West Buckland Wins Pledge for Nature Award for Environmental Work

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West Buckland School’s WEBS (West Buckland Ecology and Biodiversity) group has won the 2021 UNESCO North Devon Biosphere Pledge for Nature award. The award recognizes her work in raising awareness of ecology and sustainability in the school, including developing wildflower meadows and planting more than 500 trees over the past two years.

The Pledge for Nature, supported by the National Lottery Heritage Fund, aims to support natural recovery throughout North Devon’s UNESCO Biosphere. The group consists of sixth graders under the watchful eye of Principal of Biology Noah Shawcross. They formed the group to try to encourage a high level of biodiversity on the school’s stunning 90-acre campus, while also educating other students about the need to protect our environment. This year the school created its first ever Environmental Prefects who help guide the school’s work on biodiversity and sustainability.

Headmaster Phillip Stapleton is very proud of the group’s achievements: “Since its inception, WEBS has seen perceptions and behavioral changes in the school and in relation to biodiversity on campus. Single-use plastic has been virtually eliminated on-site, the school cafe now sells healthier food with less plastic, and the school has placed more recycling bins on campus to encourage students to recycle.

“Members of WEBS have held meetings with the Treasury Officer, Senior Leadership Team and Governors on several occasions to see where the school could reduce greenhouse gases and a second biomass boiler is currently being installed meaning that now virtually all heating the school functions from this source.”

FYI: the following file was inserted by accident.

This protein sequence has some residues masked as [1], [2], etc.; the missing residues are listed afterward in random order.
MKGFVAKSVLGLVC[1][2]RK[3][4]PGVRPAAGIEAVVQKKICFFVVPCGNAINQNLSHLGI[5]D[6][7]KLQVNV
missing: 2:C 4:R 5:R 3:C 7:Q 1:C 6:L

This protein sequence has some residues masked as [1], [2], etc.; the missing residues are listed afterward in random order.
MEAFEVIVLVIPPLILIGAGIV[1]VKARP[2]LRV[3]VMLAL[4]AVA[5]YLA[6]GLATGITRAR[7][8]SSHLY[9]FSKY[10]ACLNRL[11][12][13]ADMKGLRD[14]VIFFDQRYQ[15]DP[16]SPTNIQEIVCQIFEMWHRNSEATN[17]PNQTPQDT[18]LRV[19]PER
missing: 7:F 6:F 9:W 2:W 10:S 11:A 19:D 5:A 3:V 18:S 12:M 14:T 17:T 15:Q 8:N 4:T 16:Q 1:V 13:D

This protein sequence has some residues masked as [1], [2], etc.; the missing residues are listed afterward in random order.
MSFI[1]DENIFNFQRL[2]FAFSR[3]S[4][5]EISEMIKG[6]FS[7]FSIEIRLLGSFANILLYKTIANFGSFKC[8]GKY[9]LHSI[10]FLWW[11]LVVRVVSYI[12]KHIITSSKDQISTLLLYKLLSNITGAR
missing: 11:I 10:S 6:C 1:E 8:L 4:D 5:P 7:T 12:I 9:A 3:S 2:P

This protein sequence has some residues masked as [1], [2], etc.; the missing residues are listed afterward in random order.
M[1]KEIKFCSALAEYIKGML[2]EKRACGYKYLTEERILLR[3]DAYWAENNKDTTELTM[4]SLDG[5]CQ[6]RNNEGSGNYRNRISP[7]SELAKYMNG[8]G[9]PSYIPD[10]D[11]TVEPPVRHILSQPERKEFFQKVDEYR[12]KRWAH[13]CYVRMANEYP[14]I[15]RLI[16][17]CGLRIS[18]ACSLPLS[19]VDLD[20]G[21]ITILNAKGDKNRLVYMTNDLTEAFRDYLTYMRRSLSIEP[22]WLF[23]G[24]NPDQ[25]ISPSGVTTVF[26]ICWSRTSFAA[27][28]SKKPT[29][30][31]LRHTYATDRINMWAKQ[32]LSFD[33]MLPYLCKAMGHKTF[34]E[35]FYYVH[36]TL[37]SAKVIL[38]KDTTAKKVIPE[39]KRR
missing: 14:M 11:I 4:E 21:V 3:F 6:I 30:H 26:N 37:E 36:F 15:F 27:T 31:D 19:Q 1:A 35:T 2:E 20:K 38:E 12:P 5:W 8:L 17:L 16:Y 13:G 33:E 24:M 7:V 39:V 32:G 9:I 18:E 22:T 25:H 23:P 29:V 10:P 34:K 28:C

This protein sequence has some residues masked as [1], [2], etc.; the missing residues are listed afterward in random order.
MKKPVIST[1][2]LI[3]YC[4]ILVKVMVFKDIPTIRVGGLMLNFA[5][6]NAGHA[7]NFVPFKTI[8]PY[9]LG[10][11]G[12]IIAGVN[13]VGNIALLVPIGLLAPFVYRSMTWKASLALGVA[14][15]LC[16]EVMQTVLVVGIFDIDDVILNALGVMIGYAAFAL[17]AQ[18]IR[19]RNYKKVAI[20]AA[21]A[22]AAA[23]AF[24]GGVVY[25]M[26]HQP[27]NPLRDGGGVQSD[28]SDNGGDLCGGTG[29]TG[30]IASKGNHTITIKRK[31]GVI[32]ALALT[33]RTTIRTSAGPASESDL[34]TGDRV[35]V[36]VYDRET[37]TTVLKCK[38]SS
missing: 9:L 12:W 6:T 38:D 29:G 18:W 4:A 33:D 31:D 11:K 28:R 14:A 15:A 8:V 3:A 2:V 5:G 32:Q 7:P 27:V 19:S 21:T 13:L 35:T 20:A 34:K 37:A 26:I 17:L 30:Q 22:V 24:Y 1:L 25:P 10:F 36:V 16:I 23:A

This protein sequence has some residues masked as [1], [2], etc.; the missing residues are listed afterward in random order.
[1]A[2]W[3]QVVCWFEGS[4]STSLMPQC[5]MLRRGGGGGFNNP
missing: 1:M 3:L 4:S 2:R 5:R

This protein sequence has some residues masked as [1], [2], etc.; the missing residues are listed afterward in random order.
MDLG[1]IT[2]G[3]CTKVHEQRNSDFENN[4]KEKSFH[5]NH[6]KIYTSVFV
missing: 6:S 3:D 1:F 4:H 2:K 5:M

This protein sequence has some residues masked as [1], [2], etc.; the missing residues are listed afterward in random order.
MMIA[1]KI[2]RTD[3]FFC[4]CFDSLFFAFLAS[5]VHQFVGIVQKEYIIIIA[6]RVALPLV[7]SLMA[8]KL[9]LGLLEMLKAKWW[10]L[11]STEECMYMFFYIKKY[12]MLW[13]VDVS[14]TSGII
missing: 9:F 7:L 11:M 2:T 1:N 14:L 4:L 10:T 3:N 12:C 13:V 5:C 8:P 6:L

To kick off their initiative, they asked Joseph Witchall, the school’s artist-in-residence, to design a logo before presenting their goals to the leadership team and principals. These included improving the biodiversity of the school campus; reducing food and packaging waste; Reducing greenhouse gas emissions within the school and surveying students to find out their attitudes towards waste and sustainable eating, as well as leading meetings to promote better stewardship of our environment.

In consultation with the school’s principal, Baz Norden, two wildflower meadows were developed by the group, which enlisted the help of students from Prep School through Year 9 to bring the wildflowers from seed into their classrooms.

At a recent open house, members of WEBS worked with the arts department to help create seed bombs using seeds collected from the wildflower meadow, and at a recent staff training session on biodiversity and sustainability, all staff received a homemade packet of wildflower seeds.

Both projects were inspired by the Moor Meadows Project, a community initiative whose members are interested in preserving, restoring and creating wildflower meadows, from a meadow in the garden to many acres in the countryside.

All ages within the school were involved in the tree planting, including the seventh graders who did the work as part of their John Muir Awards, as well as the preschoolers.

The trees were kindly donated by the Woodland Trust and are part of the Queen’s Green Canopy project marking the Platinum Jubilee.

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